How Many Books Does it Take to Change a Light Bulb?
This guest post on Innovation Intelligence is written by Neil Baumann, Chief Operations Officer at Key to Metals AG, developer of the Total Materia materials database. Key to Metals is a member of the Altair Partner Alliance.Global data is increasing, and it’s increasing fast! In fact, it is predicted that the production of data in 2020 will be around 44 times greater than that of 2009! That’s lightning fast – about 35 zettabytes up in the clouds (for those of you who don’t know what a zettabyte is, it’s one sextillion bytes)!
The engineering domain is one significant contributor to this information boom, and when we consider the amount of requirement for information throughout a basic product lifecycle, it’s not at all surprising.
Let’s take a look at a relatively narrow niche, but an extremely important one nonetheless: information about materials and their related properties. This is a prime example where data is critical for practically all engineers worldwide dealing with materials, and without this information, they simply couldn’t function.
The basic need is to understand the fundamental parameters of a material and relate that to the intended application. Let’s take the simple example of the components, which comprise a vehicle front axle. I received a specification from Japan and I needed to find the equivalent material in the US. I want to be absolutely sure that the replacement material will behave the same way, meaning I need to know the basic property information; how strong the necessary materials are, how many times the wheel can rotate before it decides to go its own way, can it withstand a combination of forces from small bumps on the road to potholes off the road, and let’s not forget the environmental conditions, loading and overloading… the list goes on.
These are just a few examples, but making decisions about materials is far from simple. Information, along with the ease of its discoverability, can all too often be a limiting factor in getting things right the first time, let alone making technological progress. After all, around a third of all engineering failures are due to poor design or a lack of knowledge about materials and their specifications.
Now we can return to the original question, how many books does it take to change a light bulb? It’s been awhile since Mr. Edison first put pen to paper, and made good progress with the first, albeit impractical, electric light source. Since then, things have changed dramatically and there are now an endless list of light bulbs and lighting systems, whether it's basic domestic bulbs, fluorescent lamps, tungsten halogen lamps or neon lamps, to name just a few. The roadmap for development, and ultimately improvement, relies on being able to make iterative forward steps by taking advantage of both what is currently available and what’s next from a material technology standpoint.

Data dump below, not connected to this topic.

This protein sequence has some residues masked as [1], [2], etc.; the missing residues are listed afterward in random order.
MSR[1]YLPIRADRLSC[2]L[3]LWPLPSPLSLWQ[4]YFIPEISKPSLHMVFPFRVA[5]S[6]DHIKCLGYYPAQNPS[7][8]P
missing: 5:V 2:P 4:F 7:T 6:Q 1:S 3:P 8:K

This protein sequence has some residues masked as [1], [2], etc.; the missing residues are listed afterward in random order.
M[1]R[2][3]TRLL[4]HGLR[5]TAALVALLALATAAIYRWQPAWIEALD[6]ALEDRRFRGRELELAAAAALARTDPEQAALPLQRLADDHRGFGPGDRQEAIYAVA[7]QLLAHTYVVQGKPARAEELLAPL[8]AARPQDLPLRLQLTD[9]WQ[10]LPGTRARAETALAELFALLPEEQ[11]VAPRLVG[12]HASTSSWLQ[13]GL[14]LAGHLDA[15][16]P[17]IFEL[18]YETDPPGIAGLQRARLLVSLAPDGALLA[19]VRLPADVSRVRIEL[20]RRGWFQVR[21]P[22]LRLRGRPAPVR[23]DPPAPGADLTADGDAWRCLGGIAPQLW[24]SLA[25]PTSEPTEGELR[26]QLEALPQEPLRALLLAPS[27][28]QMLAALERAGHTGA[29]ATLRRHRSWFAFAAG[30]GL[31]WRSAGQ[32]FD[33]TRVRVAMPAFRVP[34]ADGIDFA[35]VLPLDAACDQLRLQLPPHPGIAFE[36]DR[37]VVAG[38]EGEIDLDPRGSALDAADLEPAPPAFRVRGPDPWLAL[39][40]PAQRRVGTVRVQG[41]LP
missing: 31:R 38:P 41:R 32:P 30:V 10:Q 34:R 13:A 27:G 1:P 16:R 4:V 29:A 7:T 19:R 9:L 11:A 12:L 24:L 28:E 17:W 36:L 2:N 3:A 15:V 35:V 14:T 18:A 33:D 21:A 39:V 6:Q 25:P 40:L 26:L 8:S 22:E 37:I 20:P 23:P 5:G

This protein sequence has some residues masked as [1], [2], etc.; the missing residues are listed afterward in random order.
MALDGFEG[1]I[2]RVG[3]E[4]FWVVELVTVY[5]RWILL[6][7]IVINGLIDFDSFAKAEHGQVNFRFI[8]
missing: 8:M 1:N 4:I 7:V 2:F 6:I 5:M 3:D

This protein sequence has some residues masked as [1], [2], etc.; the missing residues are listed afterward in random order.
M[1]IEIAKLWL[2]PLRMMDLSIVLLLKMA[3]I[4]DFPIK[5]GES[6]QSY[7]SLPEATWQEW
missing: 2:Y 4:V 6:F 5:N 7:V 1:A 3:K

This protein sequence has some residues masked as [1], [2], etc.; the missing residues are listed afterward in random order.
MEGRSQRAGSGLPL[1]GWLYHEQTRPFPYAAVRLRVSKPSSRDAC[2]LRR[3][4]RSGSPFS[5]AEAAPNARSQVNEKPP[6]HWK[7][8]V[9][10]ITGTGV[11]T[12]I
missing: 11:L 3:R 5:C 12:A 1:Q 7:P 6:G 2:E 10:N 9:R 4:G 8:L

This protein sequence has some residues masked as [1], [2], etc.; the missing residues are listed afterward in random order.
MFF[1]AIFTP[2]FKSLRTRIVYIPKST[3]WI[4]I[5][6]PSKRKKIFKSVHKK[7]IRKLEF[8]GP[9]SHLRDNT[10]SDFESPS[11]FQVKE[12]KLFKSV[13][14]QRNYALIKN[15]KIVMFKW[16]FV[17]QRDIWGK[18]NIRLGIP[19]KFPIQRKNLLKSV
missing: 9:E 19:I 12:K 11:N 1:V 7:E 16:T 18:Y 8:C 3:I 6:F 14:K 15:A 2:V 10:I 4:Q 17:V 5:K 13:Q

In this particular scenario, to use just books to keep up with this demand is, quite frankly, futile. It doesn’t work; it’s not possible to write fast enough for a start, and then what about using that information, which by definition is limited to the content, to compare to other information in other books? Results would not be so illuminating.
A way to maximize the potential of material information can been seen demonstrated in a material properties database, such as Total Materia. The database contains properties information for about 380,000 materials, which translates to some 20 million individual property records, including chemical composition data, mechanical and physical properties and material equivalency connections (around 15 million)! If we translate this information to books, it would end up equating to around 150,000 standard pages (a lot of books). What’s more, the information in the database is completely domain relevant, totally discoverable through an intuitive platform, and always up to date.
Figure 1. A sample of information available for a single material in Total Materia. Information for this example, CK45, is compiled from around 20 different standard and experimental sources.
With all of this information, Total Materia is helping engineers worldwide (including light bulb designers) find standard and experimental data, compare materials and properties for selection or replacement, and all in all, be the leading light in the provision of material information.
Read more about Total Materia.